al., 2008). The exchange of water between various geo-spheres of the Earth involves flow of
energy and fluxes of water, also including, several other chemical elements. The climatic
change implications exert huge impact on the hydrologic cycle. The hydrology of an area is
a representation of not only its physical, chemical and biological processes but also its
distinguished relation with the rest of the world in terms of its tradition, means of living,
basic occupation etc. Thus, studying the hydrology of a catchment and analyzing the
hydrologic components becomes a quantifying tool in quantifying, managing and preserving
the resources of the region efficiently. The important hydrologic components of the
catchment are precipitation, infiltration, evapotranspiration, soil moisture, soil depth, storage
water, base flow and runoff. The watershed at the regional scale is generally considered to
be the most logical geographical unit of stream flow analysis and water resources
management as it is efficient to monitor the hydrologic simulation at regional level. Water

budget is a means of accounting for all the water that flows in and out of a watershed. Water
balance equation is the scientific method for measuring the amount of water entering, stored
within and leaving a watershed. It is represented mathematically as:

Q = P – ΔS – ET


P is precipitation,

Q is surface runoff,

ET is evapotranspiration, and

S is storage in the control volume.

1.2 Hydrologic Simulation

Hydrological modeling is one of the efficient ways for consistently analyzing the long term
hydrologic pattern of the basin and carrying out various behavioral studies. The hydrologic
components as discussed above are modeled by mathematical representations known as
hydrological models. Hydrologic models can be distinguished into deterministic and
stochastic models, lumped and distributed models. Traditional water balance approach is
lumped. However, all hydrological models are imperfect representations of reality and have
their own merits and limitations. Many parameters are observable (e.g. basin area, slope,
elevation, vegetation type) although some parameters are unobservable. AVSWAT (Arc
View Soil and Water Assessment Tool), HEC-RAS (Hydrologic Engineering Centre- River
Analysis System), MIKE-SHE, Variable infiltration Capacity model, HEC-HMS
(Hydrologic Engineering Centre-Hydrologic Modeling System) are some of the physically
based distributed hydrologic models. In the present study the Variable Infiltration Capacity
(VIC) land surface hydrologic model has been used for modeling water balance and river
flow regime. Hydrological models serve a range of purposes but they are used primarily to
estimate runoff from sequences of rainfall and the meteorological information needed to
estimate potential evaporation. They can be used to estimate river flows at ungauged sites,

fill gaps in broken records or extend flow records with respect to longer records of rainfall
and to evaluate the impacts of external influences (such as climate change) (Mishra, 2008).
There are many simulation models in use; the skill is in selecting the right model for the job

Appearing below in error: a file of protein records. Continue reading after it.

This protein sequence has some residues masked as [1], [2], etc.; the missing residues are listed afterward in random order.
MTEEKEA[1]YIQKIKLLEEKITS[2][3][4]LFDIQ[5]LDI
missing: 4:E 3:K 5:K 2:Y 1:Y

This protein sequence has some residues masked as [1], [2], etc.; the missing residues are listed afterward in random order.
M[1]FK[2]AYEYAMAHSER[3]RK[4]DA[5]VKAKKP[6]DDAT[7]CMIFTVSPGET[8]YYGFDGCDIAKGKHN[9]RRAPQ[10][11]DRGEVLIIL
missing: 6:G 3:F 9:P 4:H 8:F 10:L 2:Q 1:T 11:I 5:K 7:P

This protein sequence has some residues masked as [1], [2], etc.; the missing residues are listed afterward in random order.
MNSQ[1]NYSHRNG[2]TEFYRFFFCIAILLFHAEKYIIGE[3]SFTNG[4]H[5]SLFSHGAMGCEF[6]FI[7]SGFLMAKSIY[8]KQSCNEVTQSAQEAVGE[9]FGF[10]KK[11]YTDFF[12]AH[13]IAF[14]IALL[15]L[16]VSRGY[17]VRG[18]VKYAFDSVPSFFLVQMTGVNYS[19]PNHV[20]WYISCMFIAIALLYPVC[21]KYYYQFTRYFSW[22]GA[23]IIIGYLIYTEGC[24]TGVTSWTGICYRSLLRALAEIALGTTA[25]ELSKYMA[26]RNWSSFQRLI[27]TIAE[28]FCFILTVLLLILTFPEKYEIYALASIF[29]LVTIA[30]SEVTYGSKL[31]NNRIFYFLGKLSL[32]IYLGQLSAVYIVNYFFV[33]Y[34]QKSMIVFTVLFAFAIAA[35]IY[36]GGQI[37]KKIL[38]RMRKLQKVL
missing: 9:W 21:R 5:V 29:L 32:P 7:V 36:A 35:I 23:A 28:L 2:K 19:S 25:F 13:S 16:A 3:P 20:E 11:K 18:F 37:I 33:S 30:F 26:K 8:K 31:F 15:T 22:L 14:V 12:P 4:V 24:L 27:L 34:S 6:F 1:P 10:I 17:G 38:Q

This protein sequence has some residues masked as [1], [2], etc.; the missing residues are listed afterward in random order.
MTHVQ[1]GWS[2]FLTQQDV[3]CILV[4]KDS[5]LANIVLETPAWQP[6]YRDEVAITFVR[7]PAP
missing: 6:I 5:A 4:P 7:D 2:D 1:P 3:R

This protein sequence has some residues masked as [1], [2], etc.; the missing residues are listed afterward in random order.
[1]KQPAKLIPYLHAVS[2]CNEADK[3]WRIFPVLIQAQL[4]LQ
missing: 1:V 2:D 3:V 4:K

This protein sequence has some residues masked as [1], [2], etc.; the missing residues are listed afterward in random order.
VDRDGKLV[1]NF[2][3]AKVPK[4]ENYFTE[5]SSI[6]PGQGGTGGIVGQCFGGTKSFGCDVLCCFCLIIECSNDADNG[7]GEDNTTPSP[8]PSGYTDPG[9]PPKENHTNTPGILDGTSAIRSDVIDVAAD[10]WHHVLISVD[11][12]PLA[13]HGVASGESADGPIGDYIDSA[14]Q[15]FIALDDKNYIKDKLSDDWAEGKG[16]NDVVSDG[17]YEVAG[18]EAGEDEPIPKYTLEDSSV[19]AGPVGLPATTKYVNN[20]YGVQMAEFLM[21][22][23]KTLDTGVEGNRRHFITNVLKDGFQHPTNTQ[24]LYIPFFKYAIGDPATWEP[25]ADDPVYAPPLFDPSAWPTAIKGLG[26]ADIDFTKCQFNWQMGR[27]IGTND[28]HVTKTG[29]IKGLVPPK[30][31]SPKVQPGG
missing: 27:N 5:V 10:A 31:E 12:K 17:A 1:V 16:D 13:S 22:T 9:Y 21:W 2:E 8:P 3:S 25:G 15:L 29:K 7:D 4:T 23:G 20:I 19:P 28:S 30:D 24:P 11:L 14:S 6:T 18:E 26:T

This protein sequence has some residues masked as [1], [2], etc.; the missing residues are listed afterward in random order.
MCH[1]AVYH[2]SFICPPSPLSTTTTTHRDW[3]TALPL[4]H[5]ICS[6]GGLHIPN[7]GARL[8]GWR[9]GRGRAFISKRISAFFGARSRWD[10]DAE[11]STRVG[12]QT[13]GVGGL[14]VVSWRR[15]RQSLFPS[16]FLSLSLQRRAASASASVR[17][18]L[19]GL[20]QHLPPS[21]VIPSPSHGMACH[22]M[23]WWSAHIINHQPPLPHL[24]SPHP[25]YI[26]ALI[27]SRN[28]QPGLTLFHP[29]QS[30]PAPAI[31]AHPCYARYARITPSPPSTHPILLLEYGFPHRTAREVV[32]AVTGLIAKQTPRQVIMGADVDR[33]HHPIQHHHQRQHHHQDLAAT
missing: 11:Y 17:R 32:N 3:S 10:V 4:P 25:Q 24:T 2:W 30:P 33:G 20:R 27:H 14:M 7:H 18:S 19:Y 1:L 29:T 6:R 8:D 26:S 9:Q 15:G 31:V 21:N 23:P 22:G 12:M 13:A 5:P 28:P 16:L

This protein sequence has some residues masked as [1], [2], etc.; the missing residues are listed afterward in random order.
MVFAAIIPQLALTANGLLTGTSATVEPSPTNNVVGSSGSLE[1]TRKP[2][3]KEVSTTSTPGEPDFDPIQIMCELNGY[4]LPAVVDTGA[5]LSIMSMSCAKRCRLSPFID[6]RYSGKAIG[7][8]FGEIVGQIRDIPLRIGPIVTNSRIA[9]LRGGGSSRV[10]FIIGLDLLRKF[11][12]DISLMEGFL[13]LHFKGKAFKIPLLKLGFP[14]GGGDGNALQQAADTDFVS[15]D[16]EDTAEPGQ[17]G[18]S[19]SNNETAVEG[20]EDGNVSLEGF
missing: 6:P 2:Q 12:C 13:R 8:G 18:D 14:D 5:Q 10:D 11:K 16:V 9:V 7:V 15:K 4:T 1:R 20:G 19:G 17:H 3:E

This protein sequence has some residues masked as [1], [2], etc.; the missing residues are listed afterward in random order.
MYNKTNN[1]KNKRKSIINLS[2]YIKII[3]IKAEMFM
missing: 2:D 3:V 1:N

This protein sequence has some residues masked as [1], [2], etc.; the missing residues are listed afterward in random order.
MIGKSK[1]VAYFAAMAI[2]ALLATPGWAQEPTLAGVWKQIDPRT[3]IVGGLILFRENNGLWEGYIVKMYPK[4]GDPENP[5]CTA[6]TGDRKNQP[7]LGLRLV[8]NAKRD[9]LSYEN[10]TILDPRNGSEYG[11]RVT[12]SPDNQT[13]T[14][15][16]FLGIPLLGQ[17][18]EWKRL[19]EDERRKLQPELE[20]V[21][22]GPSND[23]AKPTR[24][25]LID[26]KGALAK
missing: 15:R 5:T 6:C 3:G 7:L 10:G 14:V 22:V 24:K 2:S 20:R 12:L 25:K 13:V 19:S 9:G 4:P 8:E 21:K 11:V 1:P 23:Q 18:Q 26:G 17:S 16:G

and balancing data requirements against the cost of model implementation. Hydrologic
model value lies in its ability, when correctly chosen and adjusted to extract the maximum
amount of information from the available data in order to provide reliable information for
managing water resources in a sustained manner.

1.3 Hydrological Models

To gain a better understanding of hydrologic phenomena and how these are affected by
changes in climate and land use, the complex hydrological cycle can be represented in
simplified terms by mathematical models. The following section provides an overview on
different types of these hydrological models as well as their features regarding macro-scale

1.3.1 Types of Hydrological Models

Local to regional modeling of the hydrological cycle and its components has a long tradition
in hydrological science and a variety of hydrological models (HM) have been developed.
Numerous attempts to classify these HMs exist, where the most often used classification
methods depend on the physical process description and the spatial discretization
(Refsgaard, 1996; Xu, 2002).

Fig.1.2. A classification of hydrologic models

This flow chart i.e figure 1.2 shows the classification of hydrological model like symbolic
model, material model etc.

1.3.2 Material models

A material model (also called a physical model in the literature, e.g. Chow et al, 1988) is the
representation of the real system by another system, which has similar properties but is
much easier to work with. Material (physical) models can be classified as iconic, scale, or
"look-alike" models and analog models. A scale model represents the system on a reduced
scale and bears a physical resemblance to the prototype system. Examples in this class may
include laboratory watersheds, lysimeters, and hydraulic model of a dam spillway. Analog
models measure different physical substances than the prototype (i.e. use another physical
system having properties similar to those of the prototype), such as flow of electric current
which represents the flow of water. An analog model does not physically resemble the
prototype but depends on the correspondence between the symbolic models describing the
prototype and the analog system. Material models are useful in the following cases: 1). They
may assist the researcher in replacing a phenomenon in an unfamiliar field. 2). A material
model may permit experiments to be conducted under more favorable conditions than would

be normally available with the prototype system. A material model that does not involve a